How did Portland get to where it is today?

By Faculty Advisor Tony Greiner|April 5, 2017Announcements, News|

A number of people have been looking at the issue of affordable housing over the past few years. I got interested in “How did Portland get to where it is today?” which prompted some research that has led to a lecture/slideshow I will be giving from 10:30-11:30 on Friday, April 7, in Room 202 of the Cascade Library.

I had to title this “Brief and Incomplete” because I realized that to do this thoroughly would require a book, but it will touch on:

  • Slum housing for Chinese laborers in the late 1800s.
  • Homelessness c. 1910.
  • Portland’s First Zoning Laws.
  • The Great Depression, and Federal and Local programs to keep people housed.
  • The Veterans Bonus March on Washington D.C. (which started here)
  • The Japanese-American evictions.
  • the wartime growth of the cities population, in particular African-Americans.
  • Establishment of war housing at Vanport and Guild’s Lake.
  • Redlining
  • Various housing programs of the Great Society.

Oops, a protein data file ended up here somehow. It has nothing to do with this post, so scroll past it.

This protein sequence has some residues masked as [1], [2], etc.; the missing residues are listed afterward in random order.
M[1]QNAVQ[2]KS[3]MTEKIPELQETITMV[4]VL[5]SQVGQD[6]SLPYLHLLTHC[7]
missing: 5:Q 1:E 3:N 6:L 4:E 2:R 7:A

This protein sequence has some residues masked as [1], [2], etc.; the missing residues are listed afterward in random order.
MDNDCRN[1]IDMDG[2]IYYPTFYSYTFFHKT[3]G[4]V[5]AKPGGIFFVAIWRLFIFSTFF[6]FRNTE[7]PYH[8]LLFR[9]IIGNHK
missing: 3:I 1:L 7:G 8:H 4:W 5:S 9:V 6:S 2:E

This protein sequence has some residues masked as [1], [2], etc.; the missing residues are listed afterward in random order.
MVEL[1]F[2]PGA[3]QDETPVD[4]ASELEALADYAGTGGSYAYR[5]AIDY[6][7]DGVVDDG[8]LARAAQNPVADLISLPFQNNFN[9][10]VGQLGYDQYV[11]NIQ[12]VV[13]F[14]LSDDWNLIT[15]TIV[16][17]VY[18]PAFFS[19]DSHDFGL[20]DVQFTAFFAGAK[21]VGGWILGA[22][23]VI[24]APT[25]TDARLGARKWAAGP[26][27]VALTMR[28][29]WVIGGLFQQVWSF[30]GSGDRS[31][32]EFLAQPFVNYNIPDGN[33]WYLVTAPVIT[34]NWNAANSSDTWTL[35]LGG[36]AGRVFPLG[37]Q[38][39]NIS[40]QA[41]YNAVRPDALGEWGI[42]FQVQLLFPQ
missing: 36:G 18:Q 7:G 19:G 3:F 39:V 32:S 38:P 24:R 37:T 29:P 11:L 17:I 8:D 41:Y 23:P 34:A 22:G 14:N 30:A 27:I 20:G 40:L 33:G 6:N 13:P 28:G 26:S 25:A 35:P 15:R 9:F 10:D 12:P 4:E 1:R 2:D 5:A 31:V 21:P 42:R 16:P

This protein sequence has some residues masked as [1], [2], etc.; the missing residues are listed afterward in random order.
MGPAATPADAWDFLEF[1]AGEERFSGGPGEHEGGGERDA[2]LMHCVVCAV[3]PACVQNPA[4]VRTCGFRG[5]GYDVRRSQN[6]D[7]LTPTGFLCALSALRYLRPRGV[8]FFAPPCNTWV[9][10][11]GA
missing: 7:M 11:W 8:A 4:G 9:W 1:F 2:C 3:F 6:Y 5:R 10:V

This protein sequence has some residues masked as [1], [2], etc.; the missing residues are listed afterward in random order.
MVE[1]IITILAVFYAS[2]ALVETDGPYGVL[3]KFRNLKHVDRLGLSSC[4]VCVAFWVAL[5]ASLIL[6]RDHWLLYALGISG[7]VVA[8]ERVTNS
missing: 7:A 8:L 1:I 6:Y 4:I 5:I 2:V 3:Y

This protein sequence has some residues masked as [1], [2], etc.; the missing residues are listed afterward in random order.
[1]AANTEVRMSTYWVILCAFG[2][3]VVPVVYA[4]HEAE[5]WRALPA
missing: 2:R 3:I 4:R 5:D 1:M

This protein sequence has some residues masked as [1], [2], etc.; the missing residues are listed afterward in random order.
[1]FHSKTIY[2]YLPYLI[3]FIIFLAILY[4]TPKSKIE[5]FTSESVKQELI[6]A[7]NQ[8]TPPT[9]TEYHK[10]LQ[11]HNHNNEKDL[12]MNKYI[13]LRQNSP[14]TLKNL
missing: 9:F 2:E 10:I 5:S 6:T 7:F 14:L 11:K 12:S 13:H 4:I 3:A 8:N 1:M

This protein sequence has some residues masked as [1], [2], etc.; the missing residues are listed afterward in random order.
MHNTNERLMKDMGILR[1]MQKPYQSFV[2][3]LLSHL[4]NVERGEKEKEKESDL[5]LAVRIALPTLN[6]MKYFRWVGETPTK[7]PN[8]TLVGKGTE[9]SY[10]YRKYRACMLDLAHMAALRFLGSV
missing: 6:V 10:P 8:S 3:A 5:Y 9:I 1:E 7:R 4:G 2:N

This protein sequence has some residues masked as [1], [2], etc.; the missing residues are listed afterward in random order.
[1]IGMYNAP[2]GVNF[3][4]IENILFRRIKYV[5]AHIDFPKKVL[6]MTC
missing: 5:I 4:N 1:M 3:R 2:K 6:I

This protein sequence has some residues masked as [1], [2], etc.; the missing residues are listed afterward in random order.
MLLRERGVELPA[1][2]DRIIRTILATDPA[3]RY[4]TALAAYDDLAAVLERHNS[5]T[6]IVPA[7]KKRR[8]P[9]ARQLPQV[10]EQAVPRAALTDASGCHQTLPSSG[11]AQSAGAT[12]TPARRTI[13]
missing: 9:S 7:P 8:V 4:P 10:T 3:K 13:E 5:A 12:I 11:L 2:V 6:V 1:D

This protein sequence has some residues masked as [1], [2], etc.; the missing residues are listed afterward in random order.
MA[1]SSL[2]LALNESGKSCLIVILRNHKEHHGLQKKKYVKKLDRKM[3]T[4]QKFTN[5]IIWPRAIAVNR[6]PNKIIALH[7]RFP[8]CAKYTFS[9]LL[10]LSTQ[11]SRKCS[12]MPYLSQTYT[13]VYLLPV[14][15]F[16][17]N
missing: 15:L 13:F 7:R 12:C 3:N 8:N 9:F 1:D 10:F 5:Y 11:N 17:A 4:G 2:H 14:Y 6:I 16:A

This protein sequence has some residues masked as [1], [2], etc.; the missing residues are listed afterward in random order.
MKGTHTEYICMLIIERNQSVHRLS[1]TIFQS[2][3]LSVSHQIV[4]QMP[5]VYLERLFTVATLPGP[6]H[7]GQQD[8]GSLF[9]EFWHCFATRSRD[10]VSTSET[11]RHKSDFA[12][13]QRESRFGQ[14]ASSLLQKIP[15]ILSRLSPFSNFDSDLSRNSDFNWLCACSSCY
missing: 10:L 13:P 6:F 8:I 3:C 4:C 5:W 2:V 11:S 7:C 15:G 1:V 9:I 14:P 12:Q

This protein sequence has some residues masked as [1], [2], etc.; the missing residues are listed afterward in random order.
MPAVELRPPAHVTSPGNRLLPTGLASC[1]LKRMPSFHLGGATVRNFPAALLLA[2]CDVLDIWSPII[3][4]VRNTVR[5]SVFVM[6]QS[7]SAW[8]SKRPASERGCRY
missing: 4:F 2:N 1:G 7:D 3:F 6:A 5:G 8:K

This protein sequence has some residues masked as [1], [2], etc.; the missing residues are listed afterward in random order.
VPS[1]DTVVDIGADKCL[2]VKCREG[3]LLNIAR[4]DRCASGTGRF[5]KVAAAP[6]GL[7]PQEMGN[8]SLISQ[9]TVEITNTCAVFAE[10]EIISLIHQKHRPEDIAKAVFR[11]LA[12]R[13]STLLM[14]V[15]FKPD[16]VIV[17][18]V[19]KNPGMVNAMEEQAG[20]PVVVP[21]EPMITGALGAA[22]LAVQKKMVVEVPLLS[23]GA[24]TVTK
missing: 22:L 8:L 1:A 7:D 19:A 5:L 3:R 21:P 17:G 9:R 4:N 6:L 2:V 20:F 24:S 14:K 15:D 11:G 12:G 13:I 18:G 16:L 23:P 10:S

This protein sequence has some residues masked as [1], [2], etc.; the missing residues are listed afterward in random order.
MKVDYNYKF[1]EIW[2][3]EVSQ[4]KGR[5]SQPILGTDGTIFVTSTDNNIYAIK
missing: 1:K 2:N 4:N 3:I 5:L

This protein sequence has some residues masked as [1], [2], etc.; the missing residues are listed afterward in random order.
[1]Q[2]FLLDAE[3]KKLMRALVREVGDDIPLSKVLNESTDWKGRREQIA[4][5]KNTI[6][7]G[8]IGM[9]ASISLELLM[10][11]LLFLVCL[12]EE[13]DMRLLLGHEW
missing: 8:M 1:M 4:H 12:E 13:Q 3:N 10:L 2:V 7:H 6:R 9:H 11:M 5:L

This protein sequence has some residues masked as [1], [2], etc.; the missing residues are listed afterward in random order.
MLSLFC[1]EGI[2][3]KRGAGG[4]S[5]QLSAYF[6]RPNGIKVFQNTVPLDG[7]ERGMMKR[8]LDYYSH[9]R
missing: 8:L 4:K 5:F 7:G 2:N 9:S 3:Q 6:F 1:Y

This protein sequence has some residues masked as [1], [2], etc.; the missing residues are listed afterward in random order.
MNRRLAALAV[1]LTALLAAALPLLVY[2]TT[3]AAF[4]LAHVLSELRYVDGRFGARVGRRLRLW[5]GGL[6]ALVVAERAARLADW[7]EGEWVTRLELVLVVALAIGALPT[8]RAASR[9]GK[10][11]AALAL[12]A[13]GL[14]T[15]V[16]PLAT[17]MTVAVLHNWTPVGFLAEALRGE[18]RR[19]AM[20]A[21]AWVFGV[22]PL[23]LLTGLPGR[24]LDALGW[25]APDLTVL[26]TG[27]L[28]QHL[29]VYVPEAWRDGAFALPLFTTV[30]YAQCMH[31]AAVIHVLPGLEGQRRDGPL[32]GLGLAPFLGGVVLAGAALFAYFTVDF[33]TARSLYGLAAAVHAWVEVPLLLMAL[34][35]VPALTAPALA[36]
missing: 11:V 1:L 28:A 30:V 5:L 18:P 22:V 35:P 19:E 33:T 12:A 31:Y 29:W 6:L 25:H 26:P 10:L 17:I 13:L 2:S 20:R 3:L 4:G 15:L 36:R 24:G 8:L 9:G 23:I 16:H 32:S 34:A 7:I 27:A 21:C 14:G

• The Urban Growth Boundary.
  • Rise of the Portland Development Commission and Urban Renewal.
  • Ending with the Progressive efforts of Portland in the 1970s and some of the recent events.

Everyone is invited.  I hope to see you there.

Below is a photo of the Hooverville in Sullivan’s Gulch, about 1932.

slums in Sullivans Gulch

Share this Post:
Faculty Advisor Tony Greiner

About Faculty Advisor Tony Greiner

As faculty advisor, I see my primary role as helping the editorial staff navigate PCCs policies and procedures. Although I am not a journalist, I do have some chops and experience as a writer, with a dozen or so articles and a book and a half (one was co­written) to my credit. I can also give some continuity as we move from year to year, with the staff changeover that is sure to accompany that. This is a student newspaper, and I think what we publish should come from students. Happy Reading, Tony Greiner